There­fore, the cur­rent Nifty PE of 25 may look high to some, but mar­kets price in the fu­ture, and for FY19 the PE stands at 17, which ac­cord­ing to an­a­lysts is rea­son­able. By the very def­i­ni­tion, PE is price di­vided by earn­ings and mar­kets al­ways trot ahead, pric­ing in the fu­ture. Fu­ture earn­ings are de­pen­dent on fu­ture growth prospects and an­a­lysts are hop­ing that earn­ings, which have been stub­bornly stag­nant and dis­ap­point­ing to the su­perla­tive de­gree for the last three years, will now move up­wards.

The mar­ket has been driven by liq­uid­ity de­spite the earn­ings dis­ap­point­ment. The growth rate of con­sen­sus earn­ings this year has been 14 per cent. Ji­gar points out that it is ex­pected to be 24 per cent next year. He says, “If earn­ings don’t catch up, we could see a 5 per cent cor­rec­tion.” The sec­ond quar­ter re­sults have been cau­tiously en­cour­ag­ing. While sales of Nifty com­pa­nies grew 11 per cent, profit af­ter tax grew 13 per cent. Growth seems to have picked up. Aashish So­maiyaa says, “We are see­ing early signs of earn­ings re­vival al­ready.

TINA ef­fect

The ‘ There Is No Al­ter­na­tive’ (TINA) ef­fect has been driv­ing un­prece­dented liq­uid­ity into

the mar­kets, both by re­tail in­vestors and do­mes­tic in­sti­tu­tional in­vestors. No other as­set class looks as at­trac­tive as eq­ui­ties and there­fore De­varsh says that “the flow is sus­tain­able”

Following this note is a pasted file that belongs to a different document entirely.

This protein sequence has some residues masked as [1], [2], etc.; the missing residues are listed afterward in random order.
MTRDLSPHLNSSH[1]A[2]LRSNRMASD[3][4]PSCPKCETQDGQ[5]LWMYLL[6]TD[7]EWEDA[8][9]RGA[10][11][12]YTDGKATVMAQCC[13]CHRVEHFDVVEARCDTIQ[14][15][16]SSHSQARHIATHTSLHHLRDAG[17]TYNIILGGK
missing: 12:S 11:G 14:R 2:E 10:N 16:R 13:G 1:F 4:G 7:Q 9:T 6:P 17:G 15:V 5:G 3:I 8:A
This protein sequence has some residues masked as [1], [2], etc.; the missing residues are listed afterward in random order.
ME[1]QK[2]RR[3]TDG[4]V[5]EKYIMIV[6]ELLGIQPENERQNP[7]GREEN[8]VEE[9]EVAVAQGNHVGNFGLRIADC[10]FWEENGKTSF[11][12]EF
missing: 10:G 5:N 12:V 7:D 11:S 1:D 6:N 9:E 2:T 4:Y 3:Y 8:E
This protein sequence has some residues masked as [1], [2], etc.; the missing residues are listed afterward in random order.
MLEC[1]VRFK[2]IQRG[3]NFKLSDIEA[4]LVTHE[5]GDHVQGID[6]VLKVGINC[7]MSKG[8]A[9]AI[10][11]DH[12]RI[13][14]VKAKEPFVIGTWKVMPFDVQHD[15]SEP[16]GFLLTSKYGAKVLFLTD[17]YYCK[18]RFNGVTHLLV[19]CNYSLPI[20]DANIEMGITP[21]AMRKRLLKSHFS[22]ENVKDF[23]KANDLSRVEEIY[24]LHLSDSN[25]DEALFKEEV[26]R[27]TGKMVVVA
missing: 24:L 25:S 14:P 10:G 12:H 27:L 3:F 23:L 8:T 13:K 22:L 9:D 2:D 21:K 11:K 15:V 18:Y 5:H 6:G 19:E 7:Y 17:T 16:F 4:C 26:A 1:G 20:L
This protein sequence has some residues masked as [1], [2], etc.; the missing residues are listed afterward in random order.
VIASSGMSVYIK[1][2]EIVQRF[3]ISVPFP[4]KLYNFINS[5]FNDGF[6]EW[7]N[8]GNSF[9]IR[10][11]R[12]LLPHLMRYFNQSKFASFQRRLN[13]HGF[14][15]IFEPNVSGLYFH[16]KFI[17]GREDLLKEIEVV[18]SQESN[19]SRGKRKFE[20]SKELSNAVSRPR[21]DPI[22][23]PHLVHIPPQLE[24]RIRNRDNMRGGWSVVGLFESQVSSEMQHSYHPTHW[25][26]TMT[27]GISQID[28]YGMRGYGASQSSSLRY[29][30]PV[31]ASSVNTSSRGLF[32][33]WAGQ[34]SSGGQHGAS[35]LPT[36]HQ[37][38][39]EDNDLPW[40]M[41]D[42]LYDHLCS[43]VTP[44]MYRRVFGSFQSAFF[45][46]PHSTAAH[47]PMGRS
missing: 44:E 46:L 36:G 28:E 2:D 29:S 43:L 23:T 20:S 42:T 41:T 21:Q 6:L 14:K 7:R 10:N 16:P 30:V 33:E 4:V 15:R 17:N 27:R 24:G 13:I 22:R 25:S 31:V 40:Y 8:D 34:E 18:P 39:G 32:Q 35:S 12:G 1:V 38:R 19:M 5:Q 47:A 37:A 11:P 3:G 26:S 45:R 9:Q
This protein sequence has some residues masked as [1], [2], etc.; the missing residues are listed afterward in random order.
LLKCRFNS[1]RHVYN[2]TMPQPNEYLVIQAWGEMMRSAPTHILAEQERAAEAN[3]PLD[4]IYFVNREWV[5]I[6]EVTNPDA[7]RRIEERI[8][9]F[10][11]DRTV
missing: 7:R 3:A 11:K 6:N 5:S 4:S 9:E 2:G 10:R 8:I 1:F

Where are fund man­agers putting the money? De­spite high PEs, fund man­agers of var­i­ous mu­tual funds have a com­pul­sion to park the money as a very limited per­cent­age can be held in cash. But op­tions are limited as small-caps and mid-caps have al­ready been termed frothy; Moti­lal Oswal As­set Man­age­ment even closed their mid­cap port­fo­lio man­age­ment ser­vice be­tween Jan­uary and Septem­ber this year. So, where are they find­ing value? Well, clearly not in the high PE sec­tors like re­alty, con­sumer durables and FMCG. Ji­gar of Kim Eng Se­cu­ri­ties men­tions themes like pri­vate banks, pri­vate fi­nan­cial com­pa­nies — sec­tors that will be pos­i­tively im­pacted by the gov­ern­ment’s thrust on in­fra­struc­ture like the Bharat­mala project and which sup­port busi­nesses of con­struc­tion equip­ment, ce­ment, lo­gis­tics and power trad­ing.

Now, if one looks at the cur­rent PE of sec­tors in these spa­ces, the power in­dex has an earn­ings mul­ti­ple of 20, while met­als and cap­i­tal goods are trad­ing be­tween 27 and 30, all of them of­fer­ing value.

How­ever, Aashish says that Moti­lal Oswal AMC is hold­ing through some mar­quee pri­vate banks and putting in fresh money in in­sur­ance and oil mar­ket­ing com­pa­nies. Be­sides, white good com­pa­nies are also a part of the port­fo­lio. What looks over­val­ued are some NBFC stocks, he says.

Risks and wor­ries

There are sev­eral fac­tors that could de­rail this rally. The first is a fall in global mar­kets. Ji­gar warns: “Glob­ally, mar­kets are at an all-time high and gen­er­ally mar­kets tend to mimic each other. ” The sec­ond is cur­rency tur­bu­lence. Trade deficit num­bers are at a three-year high and fun­da­men­tals are not sup­port­ing the cur­rent strength. Fi­nally, there is the spec­tre of oil prices ris­ing fur­ther. It will have a cas­cad­ing im­pact on the trade deficit and the cur­rent ac­count deficit.

And of course, there are the re­sults of elec­tions in Gu­jarat and Hi­machal Pradesh. At the mo­ment, the mar­kets have fac­tored in a BJP win in both, and if that doesn’t hap­pen, we could see an­other cor­rec­tion.